Humans have been fascinated by the heavens for nearly our whole history as a species. Until the mid-20th century, going there was just a pipe dream. But then the space race happened, and we proved it was possible.
Ever since, there have been those who dreamed of getting up there. The ability for the average person to go into space is going to be a reality, and companies like Virgin Galactic and SpaceX are committed to making it happen — but when, exactly, will space tourism become a reality for everyone. Let’s break down the players.
While they aren’t there yet, Virgin Galactic seems to be one of the better hopes for commercial space travel. Since they are funded by billionaire Richard Branson, founder of Virgin Records with a history of ambitious projects, there is the needed capital and drive to keep pushing forward.
Virgin has decided to go primarily with a reusable shuttle type of craft that is able to land like a plane on a runway. This has the advantage of lower G-forces on the occupants as well as keeping costs lower since you don’t have to build anything new between launches. While SpaceShipTwo doesn’t technically get into “space” as we usually picture it, it still gets into suborbital flight and will likely go higher in the future.
The VSS Unity and Virgin Galactic are going for a comfortable experience with lower G-forces on the occupants as well as a smoother landing that is more in tune with what we think of as space tourism.
Many of the same advantages of Virgin Galactic could be said of Elon Musk’s SpaceX. Musk, most notably of Tesla Motors, has a great ambition to push the human race forward.
SpaceX primarily has two vehicles, the Falcon 9 rocket and Dragon V2 Capsule. The Falcon 9 can and has been used to resupply the International Space Station. The Falcon 9 has also been modified into the Grasshopper variant, which has the ability to take off and land vertically. The highest altitude reached has been 2,400 ft.
SpaceX’s Dragon V2 capsule is designed with human occupation in mind and is quite different from the capsules the Apollo astronauts came back in. One major change is the ability to hover, which could lead to softer landings for returning astronauts. This capsule is slated for a human crew in 2017.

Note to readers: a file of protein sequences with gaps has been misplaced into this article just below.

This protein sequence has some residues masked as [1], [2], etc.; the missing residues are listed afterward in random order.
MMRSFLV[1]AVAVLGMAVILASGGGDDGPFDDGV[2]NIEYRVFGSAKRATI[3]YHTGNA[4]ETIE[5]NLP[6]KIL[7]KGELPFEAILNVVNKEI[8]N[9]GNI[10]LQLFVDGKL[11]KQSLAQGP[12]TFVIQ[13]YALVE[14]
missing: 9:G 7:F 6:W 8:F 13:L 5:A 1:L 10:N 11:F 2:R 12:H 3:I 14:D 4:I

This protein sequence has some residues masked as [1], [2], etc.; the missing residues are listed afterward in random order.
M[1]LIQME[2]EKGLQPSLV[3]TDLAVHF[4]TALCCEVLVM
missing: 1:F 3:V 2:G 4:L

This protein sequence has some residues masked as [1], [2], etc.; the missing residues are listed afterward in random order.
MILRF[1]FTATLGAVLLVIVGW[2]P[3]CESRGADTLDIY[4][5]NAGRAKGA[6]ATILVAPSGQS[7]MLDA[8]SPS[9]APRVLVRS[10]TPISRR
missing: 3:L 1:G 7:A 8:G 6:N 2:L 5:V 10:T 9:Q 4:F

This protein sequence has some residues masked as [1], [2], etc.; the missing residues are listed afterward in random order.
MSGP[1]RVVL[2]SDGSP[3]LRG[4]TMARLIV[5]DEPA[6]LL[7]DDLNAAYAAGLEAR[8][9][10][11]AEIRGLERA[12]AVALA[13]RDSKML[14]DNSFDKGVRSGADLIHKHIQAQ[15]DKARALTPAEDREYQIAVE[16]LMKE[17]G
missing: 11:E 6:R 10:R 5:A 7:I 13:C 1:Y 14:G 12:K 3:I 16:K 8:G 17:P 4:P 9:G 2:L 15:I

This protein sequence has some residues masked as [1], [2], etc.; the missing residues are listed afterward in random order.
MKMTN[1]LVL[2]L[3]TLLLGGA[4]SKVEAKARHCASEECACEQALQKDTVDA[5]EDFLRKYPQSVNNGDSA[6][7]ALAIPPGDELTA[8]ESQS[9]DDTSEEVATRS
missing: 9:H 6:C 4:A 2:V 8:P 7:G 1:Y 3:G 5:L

One of the biggest successes SpaceX has had is lowering the costs of sending payloads into space. The older costs per pound of material to send into low earth orbit was in the neighborhood of $10,000, with SpaceX managing to bring costs into the $1,000-2,500 per pound range. This accomplishment, in turn, has put pressure on other commercial space programs to lower their prices.
While space tourism is gaining ground, there are many factors to consider. Price is still a major one for the average person. Virgin Galactic has been selling seats for their VSS program at $250,000 per person, an amount way out of reach for most people. But this is a far cry from the estimated $20+ million some have paid to get into space with the Soyuz program.
There is also the safety element to consider. While space flight has become much safer since the early days, that doesn’t mean there haven’t been accidents. The Challenger and Discovery accidents have been the most recent.
Venturing into space is an inherently dangerous endeavor, but having good maintenance and knowing the limits of your spacecraft go a long way to making sure everyone returns home safely. Incidents such as the Challenger disaster were caused in large part due to the failure of an o-ring, and advances in materials technology help to mitigate potential disasters like this from happening again.
If advancements such as SpaceX’s successful landing of a rocket on an autonomous boat while simultaneously delivering supplies to the ISS can continue at its current pace, commercial space travel is going to be a reality sooner than you might think.
About the Author: Aaron Foster is a Phoenix-based tech enthusiast. He specializes in digital cameras and accessories, Android mobile devices and PC hardware.